Palestinian prisoners end hunger strike after Israel agrees to demands
Palestinian political prisoners ended their hunger strike on Monday after the Israeli Prison Service (IPS) agreed to install landline phones inside prisons and release inmates held in solitary confinement.
In a statement on Monday, the Palestinian Authority-run detainees and ex-detainees affairs commission confirmed that the IPS had agreed to the prisoners' demands.
Among the demands agreed to by the IPS include installation of public phones inside the prisons to allow the prisoners to communicate with their relatives.
Qadri Abu Bakr, who heads the commission, said that the IPS had also agreed to "release Palestinian prisoners from solitary confinement in the Naqab prison".
Bakr added that the IPS agreed to move prisoners who had been deported from the Naqab - also known as the Negev in Hebrew - during an Israeli raid of the prison in March.
The hunger strike lasted eight days, with Palestinian prisoners saying they would end the strike if the IPS agreed to install landline phones in all Israeli prisons.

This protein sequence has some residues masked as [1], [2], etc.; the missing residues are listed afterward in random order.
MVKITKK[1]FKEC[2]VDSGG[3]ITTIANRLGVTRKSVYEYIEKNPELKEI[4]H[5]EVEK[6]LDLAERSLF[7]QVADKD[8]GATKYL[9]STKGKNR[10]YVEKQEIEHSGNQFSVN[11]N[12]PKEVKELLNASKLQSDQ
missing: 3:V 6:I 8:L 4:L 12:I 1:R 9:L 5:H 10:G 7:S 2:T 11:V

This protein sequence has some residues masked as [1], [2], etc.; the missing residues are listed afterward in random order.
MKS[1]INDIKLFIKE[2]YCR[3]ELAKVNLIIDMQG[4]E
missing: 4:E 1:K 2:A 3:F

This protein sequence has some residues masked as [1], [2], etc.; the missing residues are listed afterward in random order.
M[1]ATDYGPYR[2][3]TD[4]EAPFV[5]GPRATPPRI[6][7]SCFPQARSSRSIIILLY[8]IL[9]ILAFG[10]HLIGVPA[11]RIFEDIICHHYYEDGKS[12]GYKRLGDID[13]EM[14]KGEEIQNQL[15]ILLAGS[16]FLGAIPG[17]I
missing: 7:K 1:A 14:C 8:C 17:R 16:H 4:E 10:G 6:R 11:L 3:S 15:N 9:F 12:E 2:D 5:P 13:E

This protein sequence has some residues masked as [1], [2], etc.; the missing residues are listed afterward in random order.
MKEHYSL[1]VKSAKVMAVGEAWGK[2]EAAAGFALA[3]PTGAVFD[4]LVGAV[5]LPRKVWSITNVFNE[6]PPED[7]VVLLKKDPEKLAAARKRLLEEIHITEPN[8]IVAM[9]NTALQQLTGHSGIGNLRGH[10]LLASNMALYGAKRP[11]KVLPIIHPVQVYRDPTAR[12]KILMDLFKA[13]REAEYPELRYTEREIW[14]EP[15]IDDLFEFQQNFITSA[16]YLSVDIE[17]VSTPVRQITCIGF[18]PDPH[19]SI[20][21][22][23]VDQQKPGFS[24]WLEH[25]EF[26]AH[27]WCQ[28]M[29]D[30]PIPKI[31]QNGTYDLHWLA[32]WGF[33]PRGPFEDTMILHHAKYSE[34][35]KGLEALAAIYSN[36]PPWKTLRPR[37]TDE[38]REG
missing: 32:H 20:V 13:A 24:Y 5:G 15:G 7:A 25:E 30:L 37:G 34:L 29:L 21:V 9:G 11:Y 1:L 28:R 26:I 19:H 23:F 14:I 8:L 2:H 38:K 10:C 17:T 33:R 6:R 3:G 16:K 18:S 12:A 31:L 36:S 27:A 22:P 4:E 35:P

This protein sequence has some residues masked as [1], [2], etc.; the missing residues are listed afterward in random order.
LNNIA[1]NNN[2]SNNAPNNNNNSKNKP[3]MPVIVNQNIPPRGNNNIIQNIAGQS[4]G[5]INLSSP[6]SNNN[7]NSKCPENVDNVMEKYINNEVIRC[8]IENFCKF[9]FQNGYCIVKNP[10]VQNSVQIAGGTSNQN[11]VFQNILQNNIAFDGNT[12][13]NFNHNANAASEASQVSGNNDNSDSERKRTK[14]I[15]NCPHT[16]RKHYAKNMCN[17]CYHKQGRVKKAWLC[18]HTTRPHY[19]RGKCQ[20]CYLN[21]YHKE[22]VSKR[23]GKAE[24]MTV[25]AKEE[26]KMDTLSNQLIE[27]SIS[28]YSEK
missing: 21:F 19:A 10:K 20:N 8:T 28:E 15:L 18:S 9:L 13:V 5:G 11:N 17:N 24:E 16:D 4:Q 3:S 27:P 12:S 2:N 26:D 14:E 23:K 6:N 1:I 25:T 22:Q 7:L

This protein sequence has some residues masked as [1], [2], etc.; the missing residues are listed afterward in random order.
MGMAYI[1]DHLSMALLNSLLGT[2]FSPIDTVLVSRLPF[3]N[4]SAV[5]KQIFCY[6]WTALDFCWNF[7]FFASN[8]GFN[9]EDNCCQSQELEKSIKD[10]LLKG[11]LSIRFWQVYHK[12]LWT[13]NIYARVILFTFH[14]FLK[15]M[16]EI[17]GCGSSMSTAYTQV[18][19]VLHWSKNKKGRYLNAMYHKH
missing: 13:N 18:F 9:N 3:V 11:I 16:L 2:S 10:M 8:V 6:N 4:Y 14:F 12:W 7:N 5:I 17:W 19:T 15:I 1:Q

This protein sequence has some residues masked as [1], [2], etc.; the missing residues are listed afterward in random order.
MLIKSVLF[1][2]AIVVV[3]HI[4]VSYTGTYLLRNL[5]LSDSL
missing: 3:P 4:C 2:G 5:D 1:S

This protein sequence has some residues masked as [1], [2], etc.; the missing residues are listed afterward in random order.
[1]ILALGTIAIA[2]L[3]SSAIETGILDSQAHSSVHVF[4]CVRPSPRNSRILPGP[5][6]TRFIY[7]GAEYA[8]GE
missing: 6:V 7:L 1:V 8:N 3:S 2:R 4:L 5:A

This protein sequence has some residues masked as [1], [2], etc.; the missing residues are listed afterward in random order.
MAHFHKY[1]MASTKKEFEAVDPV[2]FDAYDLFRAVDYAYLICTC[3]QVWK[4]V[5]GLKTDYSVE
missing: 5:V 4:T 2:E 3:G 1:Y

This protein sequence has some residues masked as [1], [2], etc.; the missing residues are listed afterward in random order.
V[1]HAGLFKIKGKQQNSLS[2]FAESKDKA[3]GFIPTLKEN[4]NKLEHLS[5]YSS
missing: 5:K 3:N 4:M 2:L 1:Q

Bakr also noted that Damon, Ofer and Magido were the first prisons to install landline phones for prisoners.
The hunger strike began after the IPS in February placed jamming devices to prevent prisoners from using smuggled phones - sometimes the only means to contact their relatives.
This led to prisoners going on hunger strike, with Palestinians protesting in towns and cities across the Occupied West Bank and Gaza Strip in solidarity.
The IPS had previously enforced a prohibition on phone communication for the nearly 5,500 Palestinian prisoners it detains.
While letters are allowed, the process involves long delays due to Israeli prison censorship, and are sometimes not received by the prisoners’ families.
Under international law, prisoners are entitled to family visits and communication with their families.